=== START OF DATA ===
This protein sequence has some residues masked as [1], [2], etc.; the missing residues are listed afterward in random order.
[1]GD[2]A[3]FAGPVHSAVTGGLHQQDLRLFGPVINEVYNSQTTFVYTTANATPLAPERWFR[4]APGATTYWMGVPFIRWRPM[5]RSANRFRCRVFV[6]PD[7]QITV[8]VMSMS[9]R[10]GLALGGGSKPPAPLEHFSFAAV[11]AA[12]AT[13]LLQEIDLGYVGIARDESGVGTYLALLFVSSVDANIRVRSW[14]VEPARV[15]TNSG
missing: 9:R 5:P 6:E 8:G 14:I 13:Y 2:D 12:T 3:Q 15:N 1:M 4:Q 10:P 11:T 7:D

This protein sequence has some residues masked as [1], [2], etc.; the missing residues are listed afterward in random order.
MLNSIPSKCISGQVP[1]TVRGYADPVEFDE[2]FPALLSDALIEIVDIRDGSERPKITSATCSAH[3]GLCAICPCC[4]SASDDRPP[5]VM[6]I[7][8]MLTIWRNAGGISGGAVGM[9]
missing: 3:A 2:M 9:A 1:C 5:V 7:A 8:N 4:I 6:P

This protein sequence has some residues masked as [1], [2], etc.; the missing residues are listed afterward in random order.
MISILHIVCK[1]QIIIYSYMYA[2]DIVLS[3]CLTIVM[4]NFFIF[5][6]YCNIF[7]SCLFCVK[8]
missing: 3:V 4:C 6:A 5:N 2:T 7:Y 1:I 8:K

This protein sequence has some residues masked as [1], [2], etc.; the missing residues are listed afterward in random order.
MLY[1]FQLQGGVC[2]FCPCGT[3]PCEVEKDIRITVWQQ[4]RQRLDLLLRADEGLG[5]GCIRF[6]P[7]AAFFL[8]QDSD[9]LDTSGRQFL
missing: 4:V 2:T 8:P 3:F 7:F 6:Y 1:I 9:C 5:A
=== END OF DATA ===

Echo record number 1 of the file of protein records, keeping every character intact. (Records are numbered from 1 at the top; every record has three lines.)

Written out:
This protein sequence has some residues masked as [1], [2], etc.; the missing residues are listed afterward in random order.
[1]GD[2]A[3]FAGPVHSAVTGGLHQQDLRLFGPVINEVYNSQTTFVYTTANATPLAPERWFR[4]APGATTYWMGVPFIRWRPM[5]RSANRFRCRVFV[6]PD[7]QITV[8]VMSMS[9]R[10]GLALGGGSKPPAPLEHFSFAAV[11]AA[12]AT[13]LLQEIDLGYVGIARDESGVGTYLALLFVSSVDANIRVRSW[14]VEPARV[15]TNSG
missing: 9:R 5:P 6:E 8:G 14:I 13:Y 2:D 12:T 3:Q 15:N 1:M 4:Q 10:P 11:T 7:D